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The author reviews key considerations for formulating powders for use in inhalers. This article is part of a special Drug Delivery issue.
This article is part of a special issue on Drug Delivery
Dry-powder inhalers (DPIs) are complex multifaceted systems designed to reproducibly deliver an efficacious dose of medicine in an appropriate, aerodynamic range of sizes to enable the treatment of systemic or topical diseases (see Figure 1). Variables that influence the performance and stability of DPIs include the formulation, device, and processes by which the formulation is prepared (e.g. blending, spray-drying) and filled into the device.
Figure 1: Composition of dry-powder inhaler products (FIGURE COURTESY OF THE AUTHOR.)
Factors affecting dry-powder inhalers
Formulation. Most DPI formulations contain a mixture of active pharmaceutical ingredient (API) and an inert carrier material such as lactose. As shown in Figure 2, various attributes of the powder formulation must be considered and managed through the preparation processes and when filling the material into the relevant DPI device or primary device pack (e.g., capsule, preformed blister, blister disc, or geometrical array). In the ideal world, inhalation powder formulations are insensitive to atmospheric and environmental conditions such as light, oxygen, and humidity; are uniform in concentration; flow well; have a low tendency to agglomerate; and do not compact during filling. Under such circumstances, the API might be expected to readily disperse under low energy conditions to produce a uniform and respirable aerosol with an acceptable fine-particle dose. For topical inhalation aerosols, aerodynamic particle-size distributions in the region of 2–5 µm are typically targeted.
Figure 2: Characteristics of dry-powder inhaler formulations. (FIGURE COURTESY OF THE AUTHOR.)
However, powders do not always exhibit these ideal properties. More often, powders are susceptible to moisture which can lead to changes in surface morphology and/or aggregation. In addition, non-uniformity and concentration gradients can result from segregation within the powder bed. These and other factors must be effectively managed during the preparation of formulations and their filling into DPI devices, regardless of device format.
Device. The DPI device into which the formulation is filled can also affect the selection of filling method and equipment. The types of DPIs range from simplistic, low efficiency, passive devices to high(er) efficiency, active delivery devices in which the aerosolization process is driven by an external energy source. In terms of powder filling, the most relevant variables are the size, shape, and array of cavities into which the powder is to be deposited. Reservoir-based devices contain a relatively large powder hopper compared with devices designed to deliver pre-metered powder doses, typically in the 1–30 mg range, usually into either capsules or preformed blister cavities. In this context, the dispensing of powders in the fill weight range of 1–30 mg is defined as microdosing.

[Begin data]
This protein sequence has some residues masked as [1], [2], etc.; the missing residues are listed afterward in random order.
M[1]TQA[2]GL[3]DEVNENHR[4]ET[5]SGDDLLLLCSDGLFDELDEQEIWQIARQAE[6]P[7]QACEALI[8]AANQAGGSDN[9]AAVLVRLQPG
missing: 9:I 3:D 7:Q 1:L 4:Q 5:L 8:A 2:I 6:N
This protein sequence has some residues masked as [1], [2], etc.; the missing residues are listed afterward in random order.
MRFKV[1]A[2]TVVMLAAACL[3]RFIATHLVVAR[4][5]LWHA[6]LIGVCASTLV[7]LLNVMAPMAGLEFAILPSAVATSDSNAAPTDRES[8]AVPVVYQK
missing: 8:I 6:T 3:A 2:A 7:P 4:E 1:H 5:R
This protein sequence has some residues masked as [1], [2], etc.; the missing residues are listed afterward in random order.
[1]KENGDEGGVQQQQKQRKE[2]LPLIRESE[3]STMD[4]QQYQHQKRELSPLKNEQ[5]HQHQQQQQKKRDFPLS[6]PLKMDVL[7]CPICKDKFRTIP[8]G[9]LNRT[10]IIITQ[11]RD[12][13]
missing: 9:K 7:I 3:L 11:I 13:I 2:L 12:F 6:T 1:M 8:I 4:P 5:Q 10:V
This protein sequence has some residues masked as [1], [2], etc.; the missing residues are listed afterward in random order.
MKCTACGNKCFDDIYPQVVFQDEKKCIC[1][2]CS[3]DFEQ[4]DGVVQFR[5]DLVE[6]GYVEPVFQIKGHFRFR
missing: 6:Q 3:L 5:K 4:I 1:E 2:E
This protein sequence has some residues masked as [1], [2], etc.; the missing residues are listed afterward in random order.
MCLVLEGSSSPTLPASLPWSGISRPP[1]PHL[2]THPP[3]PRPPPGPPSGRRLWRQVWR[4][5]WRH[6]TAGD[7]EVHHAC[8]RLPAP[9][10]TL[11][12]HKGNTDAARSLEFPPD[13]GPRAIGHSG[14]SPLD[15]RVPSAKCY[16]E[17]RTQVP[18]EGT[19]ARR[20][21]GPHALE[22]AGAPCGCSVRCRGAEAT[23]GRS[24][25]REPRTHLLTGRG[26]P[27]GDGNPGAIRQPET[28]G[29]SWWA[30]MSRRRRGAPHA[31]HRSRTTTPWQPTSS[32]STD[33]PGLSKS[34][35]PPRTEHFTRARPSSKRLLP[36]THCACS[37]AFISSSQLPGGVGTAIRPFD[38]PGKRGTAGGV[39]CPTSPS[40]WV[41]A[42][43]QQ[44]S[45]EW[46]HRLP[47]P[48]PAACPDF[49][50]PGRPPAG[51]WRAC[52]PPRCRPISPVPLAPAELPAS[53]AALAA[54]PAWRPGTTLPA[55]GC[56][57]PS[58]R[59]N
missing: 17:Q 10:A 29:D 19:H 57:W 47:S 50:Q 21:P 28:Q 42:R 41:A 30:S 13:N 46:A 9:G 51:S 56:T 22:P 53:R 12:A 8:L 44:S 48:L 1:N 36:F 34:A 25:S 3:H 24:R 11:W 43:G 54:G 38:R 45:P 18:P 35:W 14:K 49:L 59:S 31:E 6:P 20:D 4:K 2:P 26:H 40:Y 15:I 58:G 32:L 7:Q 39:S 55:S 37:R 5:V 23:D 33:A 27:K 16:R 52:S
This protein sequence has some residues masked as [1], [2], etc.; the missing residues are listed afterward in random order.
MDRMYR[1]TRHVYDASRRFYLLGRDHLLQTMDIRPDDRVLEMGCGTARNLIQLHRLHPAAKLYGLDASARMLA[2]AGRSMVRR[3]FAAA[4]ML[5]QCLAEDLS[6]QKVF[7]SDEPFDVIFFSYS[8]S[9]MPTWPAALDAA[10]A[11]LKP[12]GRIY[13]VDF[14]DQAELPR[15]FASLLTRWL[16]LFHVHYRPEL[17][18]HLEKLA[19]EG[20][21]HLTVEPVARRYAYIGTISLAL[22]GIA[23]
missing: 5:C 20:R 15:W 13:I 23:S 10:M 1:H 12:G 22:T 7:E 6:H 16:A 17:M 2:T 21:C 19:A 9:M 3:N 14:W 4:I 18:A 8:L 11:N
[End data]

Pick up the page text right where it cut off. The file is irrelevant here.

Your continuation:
Cavity arrangement can affect productivity. For example, the unit operations required to fill and index a circular array of cavities in a disc might require more time than filling a blister strip that indexes linearly. To overcome such device complexities, unique and tailored filling solutions are beneficial.
Although in simple terms, the process of filling DPI products merely requires the reproducible dispensing of powder aliquots into a cavity, the microdosing of ordered mixtures containing irregularly shaped particles of different particle-size distributions and mixed surface morphology represents a significant technical challenge. The need for device-specific equipment for high-speed operations and consistent processing adds to this challenge.
Filling. Figure 3 demonstrates the different factors to be considered (e.g., equipment, speed, scale) when developing either a clinical product and/or a commercial product. Figure 3 also indicates potential batch sizes or the number of filled doses required to support a product evaluation during its development. In formulation feasibility (i.e., pre-investigational new drug/investigational medicinal product dossier), for example, up to and including clinical proof-of-concept (i.e., Phase IIa) batch sizes in the region of 100–5000 doses are adequate not only for enabling clinical evaluation but also for the execution of pharmaceutical development studies. Consider also that fully automated filling solutions are expensive and, as mentioned, tend to be designed to accommodate a specific device format.
Figure 3: Considerations of development stage in filling dry-powder inhalers. IND is investigational new drug. Ph is Phase. NDA is new drug application. MAA is marketing authorization application. (FIGURE COURTESY OF THE AUTHOR.)